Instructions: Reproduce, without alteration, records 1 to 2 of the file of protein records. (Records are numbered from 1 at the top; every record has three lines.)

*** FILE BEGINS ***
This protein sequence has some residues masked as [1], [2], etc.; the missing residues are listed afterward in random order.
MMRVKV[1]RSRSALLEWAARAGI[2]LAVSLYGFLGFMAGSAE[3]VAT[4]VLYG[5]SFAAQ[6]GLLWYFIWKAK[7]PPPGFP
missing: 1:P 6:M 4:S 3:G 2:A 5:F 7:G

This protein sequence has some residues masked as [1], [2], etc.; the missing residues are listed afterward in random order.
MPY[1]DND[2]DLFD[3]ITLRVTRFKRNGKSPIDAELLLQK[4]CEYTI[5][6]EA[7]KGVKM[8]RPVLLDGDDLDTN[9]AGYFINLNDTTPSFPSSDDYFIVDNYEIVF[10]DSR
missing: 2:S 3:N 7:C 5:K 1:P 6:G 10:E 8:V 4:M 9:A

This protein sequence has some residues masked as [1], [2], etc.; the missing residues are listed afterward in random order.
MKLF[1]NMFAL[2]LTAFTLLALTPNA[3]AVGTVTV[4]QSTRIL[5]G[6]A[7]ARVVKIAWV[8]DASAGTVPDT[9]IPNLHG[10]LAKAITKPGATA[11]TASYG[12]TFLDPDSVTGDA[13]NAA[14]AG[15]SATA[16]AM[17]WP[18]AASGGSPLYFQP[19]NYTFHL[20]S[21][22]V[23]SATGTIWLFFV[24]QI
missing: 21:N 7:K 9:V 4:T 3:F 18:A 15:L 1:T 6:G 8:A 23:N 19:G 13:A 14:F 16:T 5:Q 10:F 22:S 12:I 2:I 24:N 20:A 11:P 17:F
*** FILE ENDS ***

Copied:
This protein sequence has some residues masked as [1], [2], etc.; the missing residues are listed afterward in random order.
MMRVKV[1]RSRSALLEWAARAGI[2]LAVSLYGFLGFMAGSAE[3]VAT[4]VLYG[5]SFAAQ[6]GLLWYFIWKAK[7]PPPGFP
missing: 1:P 6:M 4:S 3:G 2:A 5:F 7:G

This protein sequence has some residues masked as [1], [2], etc.; the missing residues are listed afterward in random order.
MPY[1]DND[2]DLFD[3]ITLRVTRFKRNGKSPIDAELLLQK[4]CEYTI[5][6]EA[7]KGVKM[8]RPVLLDGDDLDTN[9]AGYFINLNDTTPSFPSSDDYFIVDNYEIVF[10]DSR
missing: 2:S 3:N 7:C 5:K 1:P 6:G 10:E 8:V 4:M 9:A